Carolyn Meadows, the newly elected president of the National Rifle Association, seemed to go out of her way during a recent newspaper interview to note that the person who had captured a congressional seat that had been held by Republicans for 40 years was a “minority female.”
Democratic Rep. Lucy McBath of Georgia, the person to whom she was referring, became a gun safety activist after her teenage son, Jordan Davis, was shot to death in 2012 by a 49-year-old man who fired into a car full of teenagers after arguing with them over loud music.
Before running for Congress, McBath, 56, was a national spokeswoman for Everytown for Gun Safety and Moms Demand Action for Gun Sense in America. Everytown spent more than $4 million, mostly for television ads, and volunteers with Moms Demand Action knocked on doors on her behalf. During the primary and the general election, McBath was often criticized by her opponents for being a one-issue candidate because of her support for gun control.
But Meadows, in an interview published Sunday in the Marietta Daily Journal, brushed all that aside. She said that “it is wrong to say like McBath said, that the reason she won was because of her anti-gun stance. That didn't have anything to do with it — it had to do with being a minority female.”
She later released a statement apologizing to McBath, saying, “My comments were insensitive and inappropriate.”
Georgia’s 6th Congressional District is about 60 percent white and includes some of the most affluent communities in metropolitan Atlanta. McBath is the first African American to hold the seat. Meadows seemed to suggest that she got it based on some political version of affirmative action.
A couple of counties to the east in the city of Hoschton, Ga., Mayor Theresa Kenerly reportedly pulled the application for a finalist for city administrator in March “because he is black, and the city isn’t ready for this.” The incident was reported this week by the Atlanta Journal-Constitution, and some city council members and residents have called for Kenerly to resign, along with a council member who, in defense of the mayor, said that interracial marriage was against his “Christian beliefs.”
Racially insensitive and sexist words aren’t spoken only in the South. People in positions of power or prominence across the country have found themselves having to answer for statements that offended a particular group. This week, a television anchor in Baltimore was fired after she noted during an on-air interview that two of the city’s last three mayors were black women who resigned amid scandal and asked whether “a different kind of leadership is needed to move Baltimore City forward?”
Such attitudes and utterances are not new, but some people seem far more comfortable openly expressing their dislikes of and disagreements with people of color, women and LGBTQ individuals in recent years. Although some conservatives have waged war on the notion of “political correctness” for the past several decades, Donald Trump turned it into a crusade during his presidential campaign. He said he would not be cowed by political correctness, dismissing criticism of his descriptions of Mexican immigrants as rapists and drug dealers, of his proposal to ban Muslims from entering the United States and of his comments over the years in which he referred to women with such insults as “fat pigs” and “dogs.”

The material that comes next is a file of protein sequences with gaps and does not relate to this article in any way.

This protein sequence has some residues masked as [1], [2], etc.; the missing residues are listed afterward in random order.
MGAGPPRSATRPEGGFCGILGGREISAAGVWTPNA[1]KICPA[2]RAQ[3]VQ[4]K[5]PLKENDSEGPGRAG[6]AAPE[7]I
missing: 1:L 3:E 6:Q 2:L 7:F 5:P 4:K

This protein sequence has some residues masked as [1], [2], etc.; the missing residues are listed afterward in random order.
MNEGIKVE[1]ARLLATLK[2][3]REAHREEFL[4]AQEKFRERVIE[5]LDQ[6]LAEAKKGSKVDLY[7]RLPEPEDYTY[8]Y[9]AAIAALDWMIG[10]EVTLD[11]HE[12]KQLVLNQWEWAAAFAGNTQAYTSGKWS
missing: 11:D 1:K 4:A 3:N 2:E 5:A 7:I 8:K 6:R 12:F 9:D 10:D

“I think the big problem this country has is being politically correct,” Trump said in a debate during the campaign.
Trump and his supporters still applaud his disdain for political correctness.
Mary-Kate Lizotte, a professor of political science at Augusta University in Augusta, Ga., said it worries her that even some liberals have begun to question whether there is too much political correctness.
People should not feel comfortable spewing racist and sexist rhetoric, she argues.
“I think political correctness has been a good thing and at times hasn’t gone far enough in my opinion,” said Lizotte, whose focus of study is gender and politics. “The important thing is to make those public and even somewhat private statements be shameful to say. ... We don’t want it to become commonplace.”
Lizotte cites research that “talks about how your brain becomes habituated to thinking certain things” because of a constant association of two images or ideas. She said that is one way that stereotypes develop.
“The way to change people’s hearts and mind is to make it where our brains don’t have that automatic stereotyping, because they have not heard that association over and over again,” she said.
Lizotte said research suggests people with “a strong commitment to egalitarianism” resist stereotyping. “They won’t let their brain go there and when it does, they check themselves by saying, ‘Wait a minute: Is that a stereotype? Am I being unfair?”